Equity crowdfunding has been booming overseas, and very soon retail investors in Australia will be able to invest in and support startups and high growth businesses with ideas that could change the world.
Companies that have undertaken an Initial Public Offering (IPO) this year have returned an average 25.9% for the nine months to September 30, an impressive 25.6% outperformance of the benchmark S&P/ASX 200 index which has returned 0.3% over the same period, according to the OnMarket 2017 Third Quarter IPO Report.
Equity crowdfunding is an exciting alternative to the more traditional sources of capital and one that has been proven in other markets like the US and UK , to have the power to change the economic landscape in favour of small business.
In this video OnMarket CEO Ben Bucknell discusses Equity Crowdfunding in Australia with Ticky Fullerton on Sky News Business, Friday 6th October 2017. All the big questions around the new legislation are answered including the crowdfunding of Ben's new pearl diving business!
A new Investor Story with millennial OnMarket member Sam Archibald. We chat with Sam about his OnMarket experience, what type of companies he likes to invest in, and the key factors he looks for in a company before becoming a shareholder. We also get his thoughts on joining the crowd and investing via Equity Crowdfunding.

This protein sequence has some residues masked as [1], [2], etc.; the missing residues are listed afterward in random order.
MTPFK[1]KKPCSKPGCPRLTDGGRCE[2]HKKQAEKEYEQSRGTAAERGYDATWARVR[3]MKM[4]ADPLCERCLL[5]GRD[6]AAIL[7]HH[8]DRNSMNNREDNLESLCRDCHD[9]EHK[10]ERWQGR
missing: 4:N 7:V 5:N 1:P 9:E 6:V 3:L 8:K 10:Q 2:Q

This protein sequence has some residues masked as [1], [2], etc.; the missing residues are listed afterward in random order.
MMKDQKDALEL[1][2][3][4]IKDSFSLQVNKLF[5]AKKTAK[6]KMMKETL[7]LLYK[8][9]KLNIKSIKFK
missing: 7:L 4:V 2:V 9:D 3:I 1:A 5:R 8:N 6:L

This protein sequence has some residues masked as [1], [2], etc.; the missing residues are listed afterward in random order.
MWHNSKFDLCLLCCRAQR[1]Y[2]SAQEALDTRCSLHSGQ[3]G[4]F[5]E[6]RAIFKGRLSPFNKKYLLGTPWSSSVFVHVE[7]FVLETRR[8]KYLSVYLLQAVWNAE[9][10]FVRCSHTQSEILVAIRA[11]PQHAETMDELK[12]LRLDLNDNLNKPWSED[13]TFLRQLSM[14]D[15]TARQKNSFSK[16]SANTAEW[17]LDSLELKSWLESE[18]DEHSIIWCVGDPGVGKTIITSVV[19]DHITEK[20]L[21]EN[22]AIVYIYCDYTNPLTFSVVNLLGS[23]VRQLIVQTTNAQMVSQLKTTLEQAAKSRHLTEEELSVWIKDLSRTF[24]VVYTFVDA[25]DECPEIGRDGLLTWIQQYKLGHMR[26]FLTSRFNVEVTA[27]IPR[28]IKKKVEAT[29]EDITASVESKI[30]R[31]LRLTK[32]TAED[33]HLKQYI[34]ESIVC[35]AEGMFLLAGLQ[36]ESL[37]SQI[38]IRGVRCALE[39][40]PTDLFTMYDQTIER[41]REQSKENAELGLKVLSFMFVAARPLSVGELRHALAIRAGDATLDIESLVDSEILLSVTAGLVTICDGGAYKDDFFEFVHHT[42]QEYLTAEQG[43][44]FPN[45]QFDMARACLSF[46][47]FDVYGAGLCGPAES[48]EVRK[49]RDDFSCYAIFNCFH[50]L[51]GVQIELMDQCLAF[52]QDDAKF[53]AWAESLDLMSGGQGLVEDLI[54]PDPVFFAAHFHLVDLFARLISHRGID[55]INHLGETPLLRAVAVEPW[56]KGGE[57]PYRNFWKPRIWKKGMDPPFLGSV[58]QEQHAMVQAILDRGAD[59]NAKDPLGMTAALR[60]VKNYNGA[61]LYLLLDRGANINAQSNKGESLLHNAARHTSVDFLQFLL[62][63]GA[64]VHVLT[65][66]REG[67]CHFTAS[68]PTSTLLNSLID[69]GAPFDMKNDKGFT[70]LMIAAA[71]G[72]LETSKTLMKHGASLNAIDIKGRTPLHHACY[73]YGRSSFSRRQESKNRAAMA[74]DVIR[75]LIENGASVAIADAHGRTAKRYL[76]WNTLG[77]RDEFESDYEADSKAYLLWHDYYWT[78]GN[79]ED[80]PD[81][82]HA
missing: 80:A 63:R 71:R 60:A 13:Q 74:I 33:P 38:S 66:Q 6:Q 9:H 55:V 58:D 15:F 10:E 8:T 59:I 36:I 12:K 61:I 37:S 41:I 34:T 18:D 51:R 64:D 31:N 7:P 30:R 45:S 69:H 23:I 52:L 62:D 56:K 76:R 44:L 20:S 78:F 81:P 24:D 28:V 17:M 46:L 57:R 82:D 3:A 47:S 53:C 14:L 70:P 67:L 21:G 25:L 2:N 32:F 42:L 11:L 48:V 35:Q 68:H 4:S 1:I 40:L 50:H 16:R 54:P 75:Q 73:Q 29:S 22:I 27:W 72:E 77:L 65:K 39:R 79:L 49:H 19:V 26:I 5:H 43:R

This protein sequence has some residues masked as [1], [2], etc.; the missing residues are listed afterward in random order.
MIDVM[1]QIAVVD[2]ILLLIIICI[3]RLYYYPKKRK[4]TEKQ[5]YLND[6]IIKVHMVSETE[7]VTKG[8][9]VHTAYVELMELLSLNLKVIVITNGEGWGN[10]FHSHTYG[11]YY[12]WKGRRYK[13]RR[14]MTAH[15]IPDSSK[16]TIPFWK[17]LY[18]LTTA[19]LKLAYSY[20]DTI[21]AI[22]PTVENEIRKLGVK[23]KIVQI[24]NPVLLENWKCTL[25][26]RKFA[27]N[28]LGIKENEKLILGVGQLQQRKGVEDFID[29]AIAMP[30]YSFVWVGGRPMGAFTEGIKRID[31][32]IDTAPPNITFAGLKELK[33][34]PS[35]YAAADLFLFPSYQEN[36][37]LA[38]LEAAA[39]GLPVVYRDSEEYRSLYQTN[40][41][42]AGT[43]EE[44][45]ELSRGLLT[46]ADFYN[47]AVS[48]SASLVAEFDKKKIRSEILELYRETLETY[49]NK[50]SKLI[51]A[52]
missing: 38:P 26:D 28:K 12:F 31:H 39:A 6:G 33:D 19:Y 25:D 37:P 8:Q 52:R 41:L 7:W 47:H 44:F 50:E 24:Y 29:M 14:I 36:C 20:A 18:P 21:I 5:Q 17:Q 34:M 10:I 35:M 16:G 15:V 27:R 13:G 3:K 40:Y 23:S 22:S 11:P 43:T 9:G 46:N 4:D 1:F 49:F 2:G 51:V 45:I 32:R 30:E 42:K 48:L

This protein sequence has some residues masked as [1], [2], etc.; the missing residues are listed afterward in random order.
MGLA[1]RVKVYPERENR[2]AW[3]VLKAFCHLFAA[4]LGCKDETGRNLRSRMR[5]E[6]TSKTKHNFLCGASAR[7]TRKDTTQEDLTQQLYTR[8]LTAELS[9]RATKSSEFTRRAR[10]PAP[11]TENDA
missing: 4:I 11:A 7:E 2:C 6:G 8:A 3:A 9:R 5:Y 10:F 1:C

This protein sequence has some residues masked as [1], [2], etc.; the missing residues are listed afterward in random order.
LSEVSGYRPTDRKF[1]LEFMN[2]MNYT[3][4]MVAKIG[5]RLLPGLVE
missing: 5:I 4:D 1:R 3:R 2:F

Equity Crowdfunding is the new way for everyday investors, mums and dads, and the millennial generation, to invest in early-stage and growth-stage businesses. Unlike platforms like Kickstarter (which gives you rewards for crowdfunding), Equity Crowdfunding gives investors part-ownership (or equity share) in a business that they help to fund.
In a new series of articles called ‘Investor Story’ we interview different OnMarket members each month. We ask them to talk about their motivation for investing, what crucial factors they look for before investing in a company, and what they think about equity crowdfunding.
Australia’s fintech industry body has released its first member ecosystem map, which helps build domestic and international understanding of the nation’s fintech strengths and diversity, particularly in wealth generation and lending. The map lists 119 members of FinTech Australia, along with the nation’s key financial services regulators...